Horseback Riding Vacations at the Horse Holiday Farm

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Discovering the Donegal Trail
Diana Wray reports on a unique trail riding holiday where you are given a horse and a map and sent out to explore the wilds of Donegal...

It‘s called simply Horse Holiday Farm, but it‘s more than just a farm, it‘s more than just another holiday and the horses offer much more than the average riding holiday animal.
In fact Horse Holiday Farm is quite simply unique - and for all the best reasons! Where else would you get the chance to create your own adventure on horseback - given your own horse for a week, saddlebags for your belongings and a map with which to find your way riding through breathtakingly scenic Irish trails, stopping off each evening at a welcoming guesthouse in the wilds of Donegal before moving on the next day to explore new trails.
No guide or leader to set the pace -you make your own. No stable staff to feed and groom your horse - you do that yourself. No restrictions or schedules to stick to other than that you treat your horse with care and respect and turn up at the guesthouse some time before dinner. No need to ‘check in‘ each evening to report how the day went, you‘re trusted to get on with it - although help, should you ever need it, is only a phone call away.


Consulting the expert - Astra
“We‘re the only people we know who offer these self-led trails,“ says Tilman Anhold, who along with his wife Colette has been running riding holidays from their base in Sligo for over 25 years. “Others have tried it, but it hasn‘t worked out for them.“ And indeed it‘s a daring concept – how do they know if their guests are even capable of spending long hours in the saddle, let alone taking care of a horse? What if there‘s an accident? How can they be sure the riders will actually find their way to the guesthouse each night? And in return, what if, far from the farm, a rider becomes dissatisfied with or is unsuited to their horse? What if a rider pushes their horse‘s pace unfairly, or treats him harshly in other ways? So many ifs and buts...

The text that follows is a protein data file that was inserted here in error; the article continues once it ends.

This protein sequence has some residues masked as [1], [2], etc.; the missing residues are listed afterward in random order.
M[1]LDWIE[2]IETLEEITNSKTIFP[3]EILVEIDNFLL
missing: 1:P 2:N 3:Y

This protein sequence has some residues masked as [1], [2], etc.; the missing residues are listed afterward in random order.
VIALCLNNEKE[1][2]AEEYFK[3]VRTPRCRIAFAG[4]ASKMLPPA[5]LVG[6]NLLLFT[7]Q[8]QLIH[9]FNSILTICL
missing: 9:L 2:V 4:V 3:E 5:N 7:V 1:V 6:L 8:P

The success of Horse Holiday Farm - and it undoubtedly is a huge success, especially with visitors from America and Europe - is in no small way down to the singular talents of this exceptional husband and wife team. Tilman and Colette are the archetypal amiable Irish hosts, although Tilman still carries a strong hint of his Germanic roots in his lilting brogue and German is spoken frequently in the yard as he converses with his hard working staff, many of whom come from Germany or other Eastern European countries.
He and Colette are welcoming, relaxed and keen to do everything they can to make you feel at ease at Horse Holiday Farm.
Behind the scenes, however, they and their staff work hard to ensure everything runs smoothly. In reality, not much is left to chance. On the day of your arrival, Tilman takes you out for a beach ride (the farm looks out over the sweeping sands of Trawalud Strand) and quietly assesses your riding ability. You must be a competent, experienced rider to do the self-led trail, and Tilman will be the judge. But don‘t be put off -‘rusty‘ riders or average ‘leisure‘ riders like myself are fine.

Tilman and Colette have built up a good working relationship with the owners of the various guesthouses you stay at and the warm welcome and fabulous food we received at each was superb.